The way the Arabic phrases are translated into Latin, as well as using the term “Amen” at the end of Q1, demonstrates that Bedwell had an Arabic prototype before his eyes; perhaps his own MS Ii.6.48 which was donated to CUL and also ends with the term “Amen”. The last part of Q1:7, which reveals the exegetical nature of his translation is as follows: “et non errantium, et sunt Christiani” (not those who stray who are Christians). And the whole chapter is accompanied by an English gloss as “wit whome thou art not angry” (fol. A1).
Then, Q2 with the Latin title of “Azoara Secunda; Albakara” and “287 (sic) verses” (signorum) is present. To start his rendition, Bedwell relied on previous Muslim commentaries (e.g., Tafsir al-Jalalyn), those which interpret Q2:1 regarding the “mysterious letters” (Alif-Lam-Mim) as follows:
الم. الله اعلم بمراده بذالک|
only God is aware of the [real] meaning of Alif-Lam-Mim
If we accept that Bedwell produced this translation with commentary when he was compiling his Arabic-Latin lexicon, it should then be considered as the first known Islamic material in the possession of CUL. Moreover, we may assume that Bedwell’s MS Add. 285(48) is the first Latin translation of the Qur’ān with commentary produced in Cambridge, and perhaps the first wholly produced in the UK.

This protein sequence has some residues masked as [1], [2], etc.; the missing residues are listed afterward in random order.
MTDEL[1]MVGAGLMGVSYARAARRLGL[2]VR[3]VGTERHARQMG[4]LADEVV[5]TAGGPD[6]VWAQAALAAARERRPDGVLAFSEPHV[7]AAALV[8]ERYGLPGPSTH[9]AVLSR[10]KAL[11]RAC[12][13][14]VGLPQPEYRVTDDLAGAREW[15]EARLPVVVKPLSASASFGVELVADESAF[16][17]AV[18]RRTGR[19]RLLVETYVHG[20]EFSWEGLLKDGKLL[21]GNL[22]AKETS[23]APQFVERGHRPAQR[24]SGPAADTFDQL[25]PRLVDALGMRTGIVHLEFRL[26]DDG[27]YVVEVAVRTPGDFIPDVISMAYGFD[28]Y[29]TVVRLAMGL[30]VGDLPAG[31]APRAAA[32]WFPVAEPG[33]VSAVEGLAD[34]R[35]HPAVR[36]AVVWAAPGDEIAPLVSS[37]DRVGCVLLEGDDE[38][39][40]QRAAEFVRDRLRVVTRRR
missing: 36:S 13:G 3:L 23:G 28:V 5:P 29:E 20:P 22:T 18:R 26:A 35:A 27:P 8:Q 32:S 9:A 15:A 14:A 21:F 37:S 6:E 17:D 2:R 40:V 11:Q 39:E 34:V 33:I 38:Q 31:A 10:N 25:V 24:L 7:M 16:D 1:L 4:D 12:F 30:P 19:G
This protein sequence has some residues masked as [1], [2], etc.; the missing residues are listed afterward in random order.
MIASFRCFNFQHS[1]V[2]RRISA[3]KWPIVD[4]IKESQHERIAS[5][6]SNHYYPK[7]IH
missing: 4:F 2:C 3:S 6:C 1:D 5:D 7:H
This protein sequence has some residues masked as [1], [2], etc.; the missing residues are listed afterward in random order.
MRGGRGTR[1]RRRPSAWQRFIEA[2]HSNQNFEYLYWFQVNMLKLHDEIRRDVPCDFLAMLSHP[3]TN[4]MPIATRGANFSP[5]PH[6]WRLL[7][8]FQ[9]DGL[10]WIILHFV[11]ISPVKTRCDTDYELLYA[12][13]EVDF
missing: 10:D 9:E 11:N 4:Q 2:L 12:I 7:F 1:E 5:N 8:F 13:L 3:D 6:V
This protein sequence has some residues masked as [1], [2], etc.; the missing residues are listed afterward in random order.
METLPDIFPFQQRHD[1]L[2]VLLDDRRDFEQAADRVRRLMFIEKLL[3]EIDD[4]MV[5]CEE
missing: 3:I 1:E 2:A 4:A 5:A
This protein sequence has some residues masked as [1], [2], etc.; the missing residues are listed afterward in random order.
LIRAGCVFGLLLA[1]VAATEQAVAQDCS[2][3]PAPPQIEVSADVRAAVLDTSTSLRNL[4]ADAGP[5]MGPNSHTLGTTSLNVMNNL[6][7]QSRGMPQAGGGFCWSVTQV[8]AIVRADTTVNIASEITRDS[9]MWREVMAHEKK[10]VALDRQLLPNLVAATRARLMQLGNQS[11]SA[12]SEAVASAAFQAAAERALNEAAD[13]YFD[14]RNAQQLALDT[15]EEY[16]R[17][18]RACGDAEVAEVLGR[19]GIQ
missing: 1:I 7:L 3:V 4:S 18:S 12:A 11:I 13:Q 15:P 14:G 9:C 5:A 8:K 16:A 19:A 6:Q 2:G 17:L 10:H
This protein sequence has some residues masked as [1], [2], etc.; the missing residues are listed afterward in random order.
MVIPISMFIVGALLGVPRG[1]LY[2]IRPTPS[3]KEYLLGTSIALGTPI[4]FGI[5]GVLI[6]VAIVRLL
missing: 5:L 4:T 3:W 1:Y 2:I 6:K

Thanks to Peter Riddell for his fruitful comments. All errors are mine.
 Alastair Hamilton, William Bedwell the Arabist: 1563-1632 (Leiden: Brill, 1985), p. 53.
 Ibid. Erpenius also learned different languages while he was in Venice, before becoming a professor at Leiden in 1613.
 E. G. Browne, A Hand-list of the Muhammadan Manuscripts, including all those Written in the Arabic Character, Preserved in the Library of the University of Cambridge (Cambridge: Cambridge University Press, 1900), p. 346.
 Hamilton, William Bedwell, p. 12.
 Thomas Erpenius, Historia Josephi Patriarchæ, ex Alcorano, Arabice (Leiden: ex Typographia Erpeniana Linguarum Orientalium, 1617), end matter.
 For more on history of the Latin translations of the Qur’ān: https://www.degruyter.com/document/doi/10.1515/9783110702712/html?lang=en#:~:text=In%201143%20Robert%20of%20Ketton,to%20the%20Muslim%20holy%20book